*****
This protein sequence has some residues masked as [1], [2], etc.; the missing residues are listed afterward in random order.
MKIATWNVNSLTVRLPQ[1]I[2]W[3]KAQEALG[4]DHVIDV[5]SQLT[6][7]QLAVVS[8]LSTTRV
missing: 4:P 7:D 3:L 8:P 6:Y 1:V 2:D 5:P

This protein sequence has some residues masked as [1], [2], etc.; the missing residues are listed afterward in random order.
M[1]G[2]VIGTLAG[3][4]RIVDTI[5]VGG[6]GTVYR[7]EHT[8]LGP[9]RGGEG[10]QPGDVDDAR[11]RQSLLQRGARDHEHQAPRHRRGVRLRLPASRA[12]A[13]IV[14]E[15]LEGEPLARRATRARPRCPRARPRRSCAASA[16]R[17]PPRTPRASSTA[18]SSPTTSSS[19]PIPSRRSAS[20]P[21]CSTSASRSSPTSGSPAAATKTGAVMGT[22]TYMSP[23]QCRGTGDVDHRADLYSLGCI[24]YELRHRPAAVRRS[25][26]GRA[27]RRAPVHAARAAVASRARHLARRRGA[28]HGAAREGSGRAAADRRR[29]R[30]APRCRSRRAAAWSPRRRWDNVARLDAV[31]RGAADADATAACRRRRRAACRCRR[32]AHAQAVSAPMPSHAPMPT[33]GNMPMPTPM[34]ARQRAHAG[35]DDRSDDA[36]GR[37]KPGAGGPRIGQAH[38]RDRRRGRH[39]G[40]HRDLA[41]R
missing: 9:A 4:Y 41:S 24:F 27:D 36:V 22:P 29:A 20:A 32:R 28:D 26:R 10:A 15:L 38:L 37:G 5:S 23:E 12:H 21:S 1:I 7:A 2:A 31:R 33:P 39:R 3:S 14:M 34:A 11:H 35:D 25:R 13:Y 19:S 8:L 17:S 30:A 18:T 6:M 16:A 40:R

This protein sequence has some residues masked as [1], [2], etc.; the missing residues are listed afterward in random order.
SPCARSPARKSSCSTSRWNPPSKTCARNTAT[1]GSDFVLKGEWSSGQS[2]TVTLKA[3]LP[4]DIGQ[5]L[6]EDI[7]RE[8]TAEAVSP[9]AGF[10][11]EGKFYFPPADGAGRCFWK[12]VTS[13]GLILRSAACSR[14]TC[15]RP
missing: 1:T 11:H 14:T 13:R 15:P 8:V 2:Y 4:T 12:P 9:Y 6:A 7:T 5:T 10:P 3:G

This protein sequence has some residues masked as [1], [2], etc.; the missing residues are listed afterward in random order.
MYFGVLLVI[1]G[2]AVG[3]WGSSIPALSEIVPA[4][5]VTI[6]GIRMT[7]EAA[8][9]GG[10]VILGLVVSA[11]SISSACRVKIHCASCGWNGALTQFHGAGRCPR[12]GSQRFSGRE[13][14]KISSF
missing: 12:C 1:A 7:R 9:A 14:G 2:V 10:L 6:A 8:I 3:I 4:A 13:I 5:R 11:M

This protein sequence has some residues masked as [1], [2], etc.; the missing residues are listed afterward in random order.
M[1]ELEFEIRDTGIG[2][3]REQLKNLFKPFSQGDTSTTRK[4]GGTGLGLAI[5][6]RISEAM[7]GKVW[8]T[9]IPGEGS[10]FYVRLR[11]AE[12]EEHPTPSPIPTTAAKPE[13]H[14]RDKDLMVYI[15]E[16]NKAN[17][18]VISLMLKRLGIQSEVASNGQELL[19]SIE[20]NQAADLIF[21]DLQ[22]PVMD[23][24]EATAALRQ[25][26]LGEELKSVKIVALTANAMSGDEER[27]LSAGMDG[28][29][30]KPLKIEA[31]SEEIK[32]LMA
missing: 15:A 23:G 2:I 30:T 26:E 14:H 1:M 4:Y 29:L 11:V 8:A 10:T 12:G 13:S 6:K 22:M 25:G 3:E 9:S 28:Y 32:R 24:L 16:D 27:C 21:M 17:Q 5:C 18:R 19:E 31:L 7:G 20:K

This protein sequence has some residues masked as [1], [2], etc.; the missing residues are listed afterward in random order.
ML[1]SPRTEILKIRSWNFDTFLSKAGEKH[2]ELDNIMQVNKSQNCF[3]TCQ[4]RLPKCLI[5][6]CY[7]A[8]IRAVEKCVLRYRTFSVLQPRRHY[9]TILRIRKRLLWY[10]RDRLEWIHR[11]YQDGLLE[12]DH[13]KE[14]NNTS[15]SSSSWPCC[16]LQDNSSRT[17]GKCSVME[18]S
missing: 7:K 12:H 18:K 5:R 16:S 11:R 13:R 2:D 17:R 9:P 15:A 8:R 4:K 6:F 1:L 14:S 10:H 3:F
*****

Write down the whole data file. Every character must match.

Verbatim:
This protein sequence has some residues masked as [1], [2], etc.; the missing residues are listed afterward in random order.
MKIATWNVNSLTVRLPQ[1]I[2]W[3]KAQEALG[4]DHVIDV[5]SQLT[6][7]QLAVVS[8]LSTTRV
missing: 4:P 7:D 3:L 8:P 6:Y 1:V 2:D 5:P

This protein sequence has some residues masked as [1], [2], etc.; the missing residues are listed afterward in random order.
M[1]G[2]VIGTLAG[3][4]RIVDTI[5]VGG[6]GTVYR[7]EHT[8]LGP[9]RGGEG[10]QPGDVDDAR[11]RQSLLQRGARDHEHQAPRHRRGVRLRLPASRA[12]A[13]IV[14]E[15]LEGEPLARRATRARPRCPRARPRRSCAASA[16]R[17]PPRTPRASSTA[18]SSPTTSSS[19]PIPSRRSAS[20]P[21]CSTSASRSSPTSGSPAAATKTGAVMGT[22]TYMSP[23]QCRGTGDVDHRADLYSLGCI[24]YELRHRPAAVRRS[25][26]GRA[27]RRAPVHAARAAVASRARHLARRRGA[28]HGAAREGSGRAAADRRR[29]R[30]APRCRSRRAAAWSPRRRWDNVARLDAV[31]RGAADADATAACRRRRRAACRCRR[32]AHAQAVSAPMPSHAPMPT[33]GNMPMPTPM[34]ARQRAHAG[35]DDRSDDA[36]GR[37]KPGAGGPRIGQAH[38]RDRRRGRH[39]G[40]HRDLA[41]R
missing: 9:A 4:Y 41:S 24:F 27:D 36:V 22:P 29:A 20:A 32:R 28:D 26:R 10:A 15:L 38:L 37:G 5:S 23:E 12:H 21:S 1:I 7:A 2:A 31:R 33:P 39:R 3:S 14:M 34:A 11:H 35:D 25:R 13:Y 19:S 8:L 17:S 30:A 18:T 6:M 16:A 40:R

This protein sequence has some residues masked as [1], [2], etc.; the missing residues are listed afterward in random order.
SPCARSPARKSSCSTSRWNPPSKTCARNTAT[1]GSDFVLKGEWSSGQS[2]TVTLKA[3]LP[4]DIGQ[5]L[6]EDI[7]RE[8]TAEAVSP[9]AGF[10][11]EGKFYFPPADGAGRCFWK[12]VTS[13]GLILRSAACSR[14]TC[15]RP
missing: 1:T 11:H 14:T 13:R 15:P 8:V 2:Y 4:T 12:P 9:Y 6:A 7:T 5:T 10:P 3:G

This protein sequence has some residues masked as [1], [2], etc.; the missing residues are listed afterward in random order.
MYFGVLLVI[1]G[2]AVG[3]WGSSIPALSEIVPA[4][5]VTI[6]GIRMT[7]EAA[8][9]GG[10]VILGLVVSA[11]SISSACRVKIHCASCGWNGALTQFHGAGRCPR[12]GSQRFSGRE[13][14]KISSF
missing: 12:C 1:A 7:R 9:A 14:G 2:V 10:L 6:A 8:I 3:I 4:A 13:I 5:R 11:M

This protein sequence has some residues masked as [1], [2], etc.; the missing residues are listed afterward in random order.
M[1]ELEFEIRDTGIG[2][3]REQLKNLFKPFSQGDTSTTRK[4]GGTGLGLAI[5][6]RISEAM[7]GKVW[8]T[9]IPGEGS[10]FYVRLR[11]AE[12]EEHPTPSPIPTTAAKPE[13]H[14]RDKDLMVYI[15]E[16]NKAN[17][18]VISLMLKRLGIQSEVASNGQELL[19]SIE[20]NQAADLIF[21]DLQ[22]PVMD[23][24]EATAALRQ[25][26]LGEELKSVKIVALTANAMSGDEER[27]LSAGMDG[28][29][30]KPLKIEA[31]SEEIK[32]LMA
missing: 15:A 23:G 2:I 30:T 26:E 14:H 1:M 4:Y 29:L 11:V 8:A 10:T 12:G 13:S 6:K 22:M 25:G 3:E 9:S 28:Y 32:R 24:L 16:D 27:C 21:M 17:Q 5:C 18:R 19:E 31:L 7:G 20:K

This protein sequence has some residues masked as [1], [2], etc.; the missing residues are listed afterward in random order.
ML[1]SPRTEILKIRSWNFDTFLSKAGEKH[2]ELDNIMQVNKSQNCF[3]TCQ[4]RLPKCLI[5][6]CY[7]A[8]IRAVEKCVLRYRTFSVLQPRRHY[9]TILRIRKRLLWY[10]RDRLEWIHR[11]YQDGLLE[12]DH[13]KE[14]NNTS[15]SSSSWPCC[16]LQDNSSRT[17]GKCSVME[18]S
missing: 7:K 12:H 18:K 5:R 16:S 11:R 13:R 2:D 17:R 9:P 15:A 8:R 4:K 6:F 1:L 14:S 10:H 3:F